While waiting for the festivities to begin, one of my U-M friends surveyed the tens of thousands lining the parade route and wondered aloud, “I sure hope no one does something sinister today.”

Such as setting off homemade bombs as was done by two terrorists along the Boston Marathon route in 2013, killing three people and injuring more than 260 others.

Or by spraying bullets from a high-powered rifle into a throng of parade-goers, as happened February 14 in downtown Kansas City when thousands of fans gathered to celebrate a second straight Super Bowl championship by their beloved Chiefs.

In the Kansas City tragedy, one person was killed and at least 22 others were wounded, some with life-threatening injuries. In the grim aftermath, one reporter – Justin Baragona of The Daily Beast – offered the following sentiment: “Two American traditions like no other – football and mass shootings.”

His words serve as a numbing indictment of our unwillingness to address the long-standing problem of gun control, which like so many other nettlesome issues have taken a backseat to another “great” American tradition – political polarization.

According to ABC News, gun violence has cost the lives of nearly 5,000 people so far in 2024. The killings are amplifying calls for stricter gun control legislation to help prevent further bloodshed. Not surprisingly, Second Amendment supporters see the issue in an altogether different light, claiming that schools, stores, churches, and other gathering places need a well-armed security force to thwart future attacks, and that “you cannot legislate evil.”

In other words, the string of mass shootings only seems to widen the political gap between gun supporters and those advocating for change in our gun laws.

Which leaves us to wonder how do we best bridge that divide when dealing with the critical issues of the day. It’s a rhetorical question that has few easy answers – but remains one that instead of prompting a collective desire for decisive action, seems to promote nothing more than pain and paralysis.

When historians survey the first 24 years of the new Millennium, they likely won’t be very kind to the key political figures, particularly those who revel in sound bites and needless posturing.
Take the hot-button issue of gun control, for example. Just the mere mention of it automatically sends proponents and opponents into their separate corners where any attempt at compromise proves futile.

Instead, we are content to sit back in a political straightjacket awaiting word of the next mass shooting, powerless to take any meaningful steps to prevent the horror perpetrated by a gunman.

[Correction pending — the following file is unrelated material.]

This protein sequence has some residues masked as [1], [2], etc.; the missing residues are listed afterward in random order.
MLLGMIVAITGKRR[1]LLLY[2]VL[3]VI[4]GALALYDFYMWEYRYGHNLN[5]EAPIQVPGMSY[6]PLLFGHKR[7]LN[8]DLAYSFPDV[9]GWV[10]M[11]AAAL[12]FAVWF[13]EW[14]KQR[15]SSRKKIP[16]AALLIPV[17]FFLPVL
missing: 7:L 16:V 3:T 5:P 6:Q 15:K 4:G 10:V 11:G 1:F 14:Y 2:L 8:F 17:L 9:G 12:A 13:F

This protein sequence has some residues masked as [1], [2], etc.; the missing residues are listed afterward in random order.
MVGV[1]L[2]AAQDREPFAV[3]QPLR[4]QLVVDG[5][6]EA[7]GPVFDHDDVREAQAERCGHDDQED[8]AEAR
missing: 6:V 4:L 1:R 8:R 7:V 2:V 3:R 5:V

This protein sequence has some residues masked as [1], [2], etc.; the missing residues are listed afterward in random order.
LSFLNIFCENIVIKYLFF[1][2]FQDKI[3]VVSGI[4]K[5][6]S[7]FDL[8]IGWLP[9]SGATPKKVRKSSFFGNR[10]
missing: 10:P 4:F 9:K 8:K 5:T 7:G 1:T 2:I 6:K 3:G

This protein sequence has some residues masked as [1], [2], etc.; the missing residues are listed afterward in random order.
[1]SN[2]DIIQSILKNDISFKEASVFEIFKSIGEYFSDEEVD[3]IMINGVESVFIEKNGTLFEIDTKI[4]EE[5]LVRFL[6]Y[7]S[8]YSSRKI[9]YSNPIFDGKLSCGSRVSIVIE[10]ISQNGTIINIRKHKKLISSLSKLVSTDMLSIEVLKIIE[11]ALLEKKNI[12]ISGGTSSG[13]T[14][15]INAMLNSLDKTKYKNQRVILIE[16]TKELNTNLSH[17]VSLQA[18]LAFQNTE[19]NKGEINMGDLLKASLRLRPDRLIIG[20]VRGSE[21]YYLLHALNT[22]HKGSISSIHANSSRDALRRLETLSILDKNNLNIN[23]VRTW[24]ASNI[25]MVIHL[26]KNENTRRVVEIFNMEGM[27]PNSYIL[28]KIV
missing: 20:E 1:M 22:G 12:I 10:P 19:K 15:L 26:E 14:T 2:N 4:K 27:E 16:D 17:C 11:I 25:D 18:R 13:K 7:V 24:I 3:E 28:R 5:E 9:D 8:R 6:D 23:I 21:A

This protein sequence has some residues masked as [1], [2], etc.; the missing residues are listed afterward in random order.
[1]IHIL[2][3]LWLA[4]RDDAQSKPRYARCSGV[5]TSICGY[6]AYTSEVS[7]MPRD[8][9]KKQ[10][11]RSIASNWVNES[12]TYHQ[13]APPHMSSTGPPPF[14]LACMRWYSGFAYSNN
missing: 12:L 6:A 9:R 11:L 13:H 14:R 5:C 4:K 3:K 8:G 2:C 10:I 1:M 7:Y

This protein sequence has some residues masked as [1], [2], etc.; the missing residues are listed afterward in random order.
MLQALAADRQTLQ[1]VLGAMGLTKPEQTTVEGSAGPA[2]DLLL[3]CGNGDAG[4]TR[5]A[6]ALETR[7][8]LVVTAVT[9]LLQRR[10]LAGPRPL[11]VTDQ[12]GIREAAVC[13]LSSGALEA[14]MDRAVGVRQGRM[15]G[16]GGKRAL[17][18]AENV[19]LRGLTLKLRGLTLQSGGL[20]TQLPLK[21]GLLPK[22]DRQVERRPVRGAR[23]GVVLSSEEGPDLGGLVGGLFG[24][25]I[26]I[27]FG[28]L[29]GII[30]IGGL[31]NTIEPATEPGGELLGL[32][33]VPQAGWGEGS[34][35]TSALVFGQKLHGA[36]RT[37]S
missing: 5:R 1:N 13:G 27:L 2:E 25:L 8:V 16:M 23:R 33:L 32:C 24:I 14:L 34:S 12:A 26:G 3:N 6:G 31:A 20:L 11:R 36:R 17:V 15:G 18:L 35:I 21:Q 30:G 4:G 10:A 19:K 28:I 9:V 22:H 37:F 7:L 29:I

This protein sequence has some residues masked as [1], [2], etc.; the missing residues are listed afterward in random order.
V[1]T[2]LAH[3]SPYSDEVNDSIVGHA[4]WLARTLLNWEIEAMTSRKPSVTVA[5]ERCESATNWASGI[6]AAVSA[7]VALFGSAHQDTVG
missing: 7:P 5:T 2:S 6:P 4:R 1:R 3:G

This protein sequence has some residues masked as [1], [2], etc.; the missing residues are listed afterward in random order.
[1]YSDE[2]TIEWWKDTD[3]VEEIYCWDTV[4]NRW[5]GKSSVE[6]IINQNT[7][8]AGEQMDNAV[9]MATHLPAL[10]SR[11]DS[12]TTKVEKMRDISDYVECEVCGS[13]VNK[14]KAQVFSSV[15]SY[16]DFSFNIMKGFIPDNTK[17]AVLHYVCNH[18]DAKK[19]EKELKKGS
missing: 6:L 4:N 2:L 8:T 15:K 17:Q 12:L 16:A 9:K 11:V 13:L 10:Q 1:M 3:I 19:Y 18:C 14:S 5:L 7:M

The senseless killings stir unpleasant memories of when such sickness reared its head in April 1999 at Columbine High School in Littleton, Colo. There, in the suburb of Denver, was the scene of a shooting spree carried out by two teens who originally planned to bomb the school facility.

When two would-be bombs failed to detonate, the teens began gunning down students outside the school before continuing their rampage inside, eventually killing 12 students, a teacher, and then themselves.

At the time, it was the worst school shooting in the nation’s history, a dubious distinction that years later would be surpassed by mass killings at Sandy Hook Elementary School in Newton, Conn. and Marjory Stoneman Douglas High School in Parkland, Fla. Locally, the plague of mass shootings became even more painful in 2021 when four students were killed at Oxford High School in a case that continues to reverberate today.

The tragedies, of course, reignited the national debate on gun control and school safety. It also has prompted many political leaders to trot out the shop-worn phrase of “my thoughts and prayers go out to the victims and their families” as we consider the ramifications of yet another deadly example of gun violence.

One thing remains certain, however: nothing will change in terms of limiting the easy availability of weaponry. Those who believe in the “right to bear arms” will be emboldened even more in the wake of the latest shooting, somehow believing that the only way to counter such killings is to be armed to an even greater degree.